One of the striking "convergences" in post-1945 Europe that Kaelble notes is the general development towards more prosperous societies that are healthier, more mobile, and less divided by class. After the destruction and misery experienced as a result of World War II, the overwhelming majority of European countries witnessed a period of prosperity brought about by state-sponsored welfare and the expansion of public investment. While Kaelble refers occasionally to the Cold War and the concurrent competition between two political ideologies and economic models, the concrete consequences of the planned economy in the Soviet sphere of influence as well as the political culture and daily life in these authoritarian societies are not discussed in great detail. In this regard, he might have drawn more upon the existing body of scholarship to treat eastern and southeastern Europe with as much care as he does the West. For, as Kaelble shows in his early chapters on family and work, such contrasts and comparisons are fruitful. Thus, despite the fact that people married younger, more often, and were more likely to file for divorce in eastern Europe, where women were recruited more aggressively as workers and the state provided a more far-reaching net of child-care and social services, family patterns (one-child marriage; larger, multigenerational families; and so on) varied not along the East-West divide but rather--rooted in historical and regional peculiarities--along boundaries between northern, central western, and southern or southeastern Europe. This example also underlines the advantages of a transnational European perspective, as it breaks up conventional categories of historical analysis.
Kaelble's book includes substantial chapters on themes not conventionally subsumed under "social history," such as the media, values, and social movements. As he notes in his introduction, social historians are increasingly concerned with the "effect of permanent, slowly changing, established social structures on politics and culture" (p. 14). The intersection of social and economic conditions, societal structures and institutions, and the role of debates, symbols, rituals, myths, and collective memories and meanings challenge social historians nowadays to bridge the gap to cultural and political history in a constructive way. One might question whether Kaelble's approach fulfills this promise, as the three sections are not really intertwined thematically, but Kaelble's panorama certainly offers a thoughtful attempt to approach such a "broad understanding of social history" (p. 15).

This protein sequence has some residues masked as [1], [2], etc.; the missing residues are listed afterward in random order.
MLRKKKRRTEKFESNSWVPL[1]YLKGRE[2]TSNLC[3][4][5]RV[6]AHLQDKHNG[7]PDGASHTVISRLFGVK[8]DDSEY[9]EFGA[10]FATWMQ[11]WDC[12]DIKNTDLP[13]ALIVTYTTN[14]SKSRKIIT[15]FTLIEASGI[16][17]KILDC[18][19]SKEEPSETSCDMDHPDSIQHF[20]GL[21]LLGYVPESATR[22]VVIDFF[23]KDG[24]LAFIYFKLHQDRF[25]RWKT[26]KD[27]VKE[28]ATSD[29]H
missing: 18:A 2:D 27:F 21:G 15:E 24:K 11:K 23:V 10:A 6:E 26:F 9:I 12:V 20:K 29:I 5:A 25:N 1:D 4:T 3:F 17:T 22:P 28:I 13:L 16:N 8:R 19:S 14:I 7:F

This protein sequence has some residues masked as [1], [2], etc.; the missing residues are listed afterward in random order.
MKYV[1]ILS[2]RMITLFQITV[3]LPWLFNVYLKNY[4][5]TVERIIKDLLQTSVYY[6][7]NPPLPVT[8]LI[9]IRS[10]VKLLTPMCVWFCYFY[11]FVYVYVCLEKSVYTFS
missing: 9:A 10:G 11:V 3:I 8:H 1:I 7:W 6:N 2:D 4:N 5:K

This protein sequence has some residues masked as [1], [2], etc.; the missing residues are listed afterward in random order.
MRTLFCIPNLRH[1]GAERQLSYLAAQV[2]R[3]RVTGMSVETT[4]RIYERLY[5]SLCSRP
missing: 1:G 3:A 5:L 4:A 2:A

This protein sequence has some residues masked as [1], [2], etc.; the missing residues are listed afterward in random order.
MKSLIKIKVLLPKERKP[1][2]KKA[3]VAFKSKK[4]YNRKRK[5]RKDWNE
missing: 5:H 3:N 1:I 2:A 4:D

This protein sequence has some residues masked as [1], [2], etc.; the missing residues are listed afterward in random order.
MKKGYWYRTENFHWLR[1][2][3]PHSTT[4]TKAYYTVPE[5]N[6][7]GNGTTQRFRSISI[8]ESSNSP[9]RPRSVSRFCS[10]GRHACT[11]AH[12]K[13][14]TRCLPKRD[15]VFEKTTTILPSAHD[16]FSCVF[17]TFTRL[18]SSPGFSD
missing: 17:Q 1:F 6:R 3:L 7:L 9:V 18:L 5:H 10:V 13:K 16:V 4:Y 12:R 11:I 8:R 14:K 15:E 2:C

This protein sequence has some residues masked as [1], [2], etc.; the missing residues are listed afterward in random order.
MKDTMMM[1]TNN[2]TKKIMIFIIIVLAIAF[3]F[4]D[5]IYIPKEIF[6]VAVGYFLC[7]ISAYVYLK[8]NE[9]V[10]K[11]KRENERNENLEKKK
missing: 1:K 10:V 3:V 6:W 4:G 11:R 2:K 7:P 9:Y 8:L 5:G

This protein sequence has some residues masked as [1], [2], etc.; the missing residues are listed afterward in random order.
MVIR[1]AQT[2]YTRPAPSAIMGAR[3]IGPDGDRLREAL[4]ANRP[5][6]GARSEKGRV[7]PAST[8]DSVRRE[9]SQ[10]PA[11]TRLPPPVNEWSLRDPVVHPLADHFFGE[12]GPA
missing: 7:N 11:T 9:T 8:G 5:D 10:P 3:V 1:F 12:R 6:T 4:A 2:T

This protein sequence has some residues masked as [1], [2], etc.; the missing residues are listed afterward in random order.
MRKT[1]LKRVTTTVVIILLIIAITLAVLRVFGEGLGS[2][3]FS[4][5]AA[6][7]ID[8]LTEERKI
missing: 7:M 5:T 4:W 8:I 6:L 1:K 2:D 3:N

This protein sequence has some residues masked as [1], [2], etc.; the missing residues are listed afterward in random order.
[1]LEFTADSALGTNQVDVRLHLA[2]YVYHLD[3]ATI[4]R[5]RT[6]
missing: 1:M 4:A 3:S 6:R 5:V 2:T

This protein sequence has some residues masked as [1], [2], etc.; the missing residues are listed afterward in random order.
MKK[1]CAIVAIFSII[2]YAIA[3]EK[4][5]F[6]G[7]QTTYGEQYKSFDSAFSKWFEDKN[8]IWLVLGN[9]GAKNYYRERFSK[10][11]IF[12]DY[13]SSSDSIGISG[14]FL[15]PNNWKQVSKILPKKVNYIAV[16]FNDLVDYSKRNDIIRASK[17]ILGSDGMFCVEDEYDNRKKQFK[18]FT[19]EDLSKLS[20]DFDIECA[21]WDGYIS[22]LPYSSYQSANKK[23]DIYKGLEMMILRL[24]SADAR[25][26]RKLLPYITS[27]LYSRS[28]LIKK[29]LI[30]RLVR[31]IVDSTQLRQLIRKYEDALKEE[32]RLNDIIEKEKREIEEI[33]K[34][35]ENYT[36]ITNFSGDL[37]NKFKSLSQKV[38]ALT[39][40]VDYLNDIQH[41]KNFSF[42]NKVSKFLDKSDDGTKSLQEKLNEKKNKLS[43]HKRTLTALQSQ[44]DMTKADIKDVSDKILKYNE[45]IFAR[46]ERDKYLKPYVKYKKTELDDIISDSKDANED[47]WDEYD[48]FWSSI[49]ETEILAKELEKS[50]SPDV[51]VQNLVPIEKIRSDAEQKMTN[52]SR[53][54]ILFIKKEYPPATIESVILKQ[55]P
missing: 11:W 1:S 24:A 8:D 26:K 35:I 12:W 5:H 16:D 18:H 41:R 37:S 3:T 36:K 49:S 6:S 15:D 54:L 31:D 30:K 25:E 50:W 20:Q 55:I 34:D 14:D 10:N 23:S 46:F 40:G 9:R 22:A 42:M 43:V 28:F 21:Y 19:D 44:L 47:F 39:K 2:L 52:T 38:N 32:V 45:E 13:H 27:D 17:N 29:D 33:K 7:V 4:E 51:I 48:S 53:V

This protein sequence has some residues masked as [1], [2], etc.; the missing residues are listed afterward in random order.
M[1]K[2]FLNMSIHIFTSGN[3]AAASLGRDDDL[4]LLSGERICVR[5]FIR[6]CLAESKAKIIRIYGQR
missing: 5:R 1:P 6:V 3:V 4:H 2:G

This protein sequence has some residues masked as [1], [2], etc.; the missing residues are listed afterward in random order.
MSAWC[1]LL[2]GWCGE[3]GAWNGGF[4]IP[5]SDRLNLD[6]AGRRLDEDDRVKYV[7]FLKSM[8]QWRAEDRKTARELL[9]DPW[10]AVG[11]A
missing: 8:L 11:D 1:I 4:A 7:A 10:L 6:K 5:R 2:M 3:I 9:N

In retrospect, the second half of the twentieth century appears as a period of modest change rather than of rapid transformation. After the rupture of the world wars, the continent's societies nonetheless changed fundamentally, as evidenced by transformations in family values or consumption habits, but at a slower pace and firmly secured under what John Lewis Gaddis has described as the "long peace" guaranteed by the Cold War. Yet, in contrast to Tony Judt, who has recently stressed that postwar Europe was a continent marked by war for decades to come, Kaelble's account de-emphasizes the ruptures of 1945, and spends little time assessing the impact of war, the Holocaust, mass migrations, and massive destruction on Europe as a whole. Other works that cross over the lines between social and political-cultural history, such as Pieter Lagrou's The Legacy of Nazi Occupation (2000), or Istvan Deak's edited collection, The Politics of Retribution in Europe (2000), stress the catastrophic social, psychological, and moral consequences of the war with a vividness Kaelble's account certainly lacks. Yet, it might just be Kaelble's reluctance to dwell on the concept of a "zero hour" that enables him to reflect successfully on the longer history of Europe that precedes the crises at the heart of the twentieth century. The truly revolutionary character of many developments, such as the creation of the welfare state; the emergence of mass culture, media, and consumption; the extension of educational systems; and the overall improvement of the daily life of millions of Europeans in the second half of the twentieth century can only be appreciated from a longer perspective. This is certainly one of the strengths of this book.
Among the book's recurring themes is Kaelble's attempt to name and describe an emerging generation of intellectuals, whose thinking is fully European in scope, and the issues and debates they engaged in over the course of a half century; Kaelble himself has become a prominent participant in this increasingly European discourse--if not as a result of his multifaceted work as social historian thus far, then certainly with this cautiously optimistic, at times sober, at times passionate plea for a European perspective on Europe's more recent past and present.
. Heinz-Gerhard Haupt, Konsum und Handel: Europa im 19. und 20. Jahrhundert (Göttingen: Vandenhoeck & Ruprecht, 2003); Klaus J. Bade, Europa in Bewegung: Migration vom späten 18. Jahrhundert bis zur Gegenwart (Munich: Beck, 2002); and Heinz Fassmann and Werner Münz, eds., Migration in Europa 1945-2000 (Frankfurt: Campus, 1996).
. Kaelble has also recently published an overview of European idea(s) and reflections of Europeans on Europe as an idea and concept: Europäer über Europa: Die Entstehung des europäischen Selbstverständnisses im 19. und 20. Jahrhundert (Frankfurt: Campus, 2001).
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Christina Morina. Review of Kaelble, Hartmut, Sozialgeschichte Europas: 1945 bis zur Gegenwart.
H-German, H-Net Reviews.